Homelessness in Australia
A person being without a home Is a human rights Issue that impacts people more deeply than Just in lack of permanent housing. There are three classifications of homelessness; primary, secondary and tertiary. All three types have significant effects on an individual’s everyday life that include: minimal or no education and employment; mental health issues: and destructive relationships which can cause substance abuse. The government need to put to action practical strategies that prevent homelessness and create more services for those currently without homes.
Homelessness is a human rights issue effecting Australians’ education and mployment. Recent statistics show that about 105,000 people are without homes every night Of these individuals one in two are classified as tertiary, staying with family or friends: about one in tour are secondary, finding a bed in a shelter: and the remaining one In seven are primary. sleeping on the streets (Dragon, N 201 1, p. 26). Robinson describes that homelessness explained only as social exclusion does not get the attention of government funding that it deserves (2002, p. ).
She argues that traditional definitions of homelessness as merely a lack of shelter have nintentionally established homelessness as a condition of deprivation that can be resolved easily (Robinson, C 2002, p. 32). People experiencing homelessness are mlsslng out on lack ot housing but most Importantly they are not experiencing their fundamental human rights. They do not have the right to adequate housing In order to live at the minimum standard in their local community (Hedley, J 2009, p. ). The Human Rights and Equal Opportunity Commission state that people without secure housing are subject to bad health, minimal safety, no privacy and poor education among many other factors (2008, pp. 8-9).
Research further supports that homelessness is a deeper issue than lack ot accommodation. Studies reveal that homeless people respond to facilities provldlng ‘more than a bed, and Include services connecting clients to education, employment and counselling’ (Dragon, N 201 1, p. 8). Absence of stable housing and denial of basic human rights effects people’s everyday enjoyment and freedom as they are excluded from access to education, employment and social relations. Relationships play an important role In the lives ot people experiencing none or Inadequate accommodation. Robinson describes that un-homed people have a outine of developing connections with people and places so they can physically and emotionally survive life without shelter (2008, p. 28).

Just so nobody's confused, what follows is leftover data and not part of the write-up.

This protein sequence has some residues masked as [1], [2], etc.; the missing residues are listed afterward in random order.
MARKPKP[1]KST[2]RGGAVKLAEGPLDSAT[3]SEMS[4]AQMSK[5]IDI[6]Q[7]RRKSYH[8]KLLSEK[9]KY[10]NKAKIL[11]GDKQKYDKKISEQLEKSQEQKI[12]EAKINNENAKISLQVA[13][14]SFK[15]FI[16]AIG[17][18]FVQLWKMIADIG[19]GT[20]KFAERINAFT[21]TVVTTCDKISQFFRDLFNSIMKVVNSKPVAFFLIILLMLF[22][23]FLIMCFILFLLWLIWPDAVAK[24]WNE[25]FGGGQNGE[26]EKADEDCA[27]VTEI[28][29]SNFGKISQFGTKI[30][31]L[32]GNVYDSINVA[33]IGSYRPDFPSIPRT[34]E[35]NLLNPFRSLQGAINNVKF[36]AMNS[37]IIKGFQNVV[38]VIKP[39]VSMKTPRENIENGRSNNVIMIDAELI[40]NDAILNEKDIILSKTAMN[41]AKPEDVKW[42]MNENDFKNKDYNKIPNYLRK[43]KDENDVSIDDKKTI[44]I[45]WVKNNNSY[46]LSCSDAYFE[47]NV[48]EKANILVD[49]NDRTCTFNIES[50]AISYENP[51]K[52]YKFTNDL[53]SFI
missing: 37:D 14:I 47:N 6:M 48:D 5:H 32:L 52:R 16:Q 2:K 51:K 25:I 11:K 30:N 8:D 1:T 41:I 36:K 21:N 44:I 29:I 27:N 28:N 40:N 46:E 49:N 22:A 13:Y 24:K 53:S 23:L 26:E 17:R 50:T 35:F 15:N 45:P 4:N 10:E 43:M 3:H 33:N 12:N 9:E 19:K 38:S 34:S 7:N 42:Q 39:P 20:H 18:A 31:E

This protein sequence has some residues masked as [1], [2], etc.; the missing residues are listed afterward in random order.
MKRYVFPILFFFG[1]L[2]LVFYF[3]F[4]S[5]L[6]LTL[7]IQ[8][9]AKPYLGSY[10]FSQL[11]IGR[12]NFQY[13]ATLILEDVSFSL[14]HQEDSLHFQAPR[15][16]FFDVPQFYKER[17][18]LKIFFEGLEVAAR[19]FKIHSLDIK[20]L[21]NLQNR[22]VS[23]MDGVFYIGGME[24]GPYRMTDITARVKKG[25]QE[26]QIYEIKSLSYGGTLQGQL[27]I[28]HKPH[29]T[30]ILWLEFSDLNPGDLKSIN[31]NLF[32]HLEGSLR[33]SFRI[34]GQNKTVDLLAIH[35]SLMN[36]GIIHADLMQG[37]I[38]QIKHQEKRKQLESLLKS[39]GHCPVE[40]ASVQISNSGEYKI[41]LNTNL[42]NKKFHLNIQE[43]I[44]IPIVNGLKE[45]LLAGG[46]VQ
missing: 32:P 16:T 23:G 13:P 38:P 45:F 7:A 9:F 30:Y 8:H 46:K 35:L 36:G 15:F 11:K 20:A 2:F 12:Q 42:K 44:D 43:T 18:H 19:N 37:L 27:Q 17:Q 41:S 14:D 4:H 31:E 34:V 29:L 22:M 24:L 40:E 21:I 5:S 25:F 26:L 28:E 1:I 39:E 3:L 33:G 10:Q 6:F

Teenagers specifically enjoy the free will and independence they encounter whilst living on the street so do not react well to authority figures (Wilks, N et al. 008, p. 68). However, friends and service workers who give the homeless ‘a feeling of acceptance and support’ are looked upon favourably by the homeless as they typically have not experienced this care In the pest (Wllks, N et al. 2008, p. 67). Lack of shelter becomes d lesser Issue ds elationships become more Important for enduring hardship.
Robinson describes a process amongst homeless youth of ‘recognising spaces of rejection, violence, illness She states that in spaces, such as shelters and on the streets, teenagers meet people and form associations with others to feel a sense of being at home (Robinson, C 2002, p. 6). Individuals may progress between living on the street, in shelters or with friends but many are impacted by mental health and substance abuse issues. An individual’s mental health is significantly impacted by lack of safe and secure housing and substance abuse.
In the year 2011 a study found that one in two homeless people in Brisbane and Melbourne had a mental illness (Dragon, N 2011, p. 26). Healey states that substance abuse, limited employment and no safe accommodation are related to mental illness (2006, p. 10). Youth homelessness resulting in substance abuse is on the rise in Australia and requires more attention from the government and social services. Since 1989, the number of homeless young people has doubled to 22,000 and emergency shelters are not able to accommodate all individuals as services are full (Healey,J 2009, p. 37).
Johnson and Chamberlain tate that sixty percent of teenagers become addicted to drugs and alcohol whilst being without accommodation (2008, p. 352). There is a risk of young people being coerced into a sub-culture of homelessness which encourages substance abuse. Researchers agree stating that living on city streets is ‘as much about being part of a culture or society with different norms and rules as it is about being without housing’ (Turnbull,J et al. 2007, p. 1065).
Fischer and Breakey claim that ‘knowledge of these disadvantages should be used to advocate for better services to prevent homelessness and support homeless people’ (1991, p. 15). Services that support people with mental health and substance abuse issues will have a positive effect on helping people find adequate homes. There has been a clear demonstration of the relationship between different forms of homelessness and its’ affects beyond lack of shelter. Individuals experiencing absence of shelter lose their basic human rights and can suffer the effects of mental illness; substance abuse; and separation from people, education and employment. The severity of the impacts explained shows that homelessness is a deeper issue than merely lack of shelter.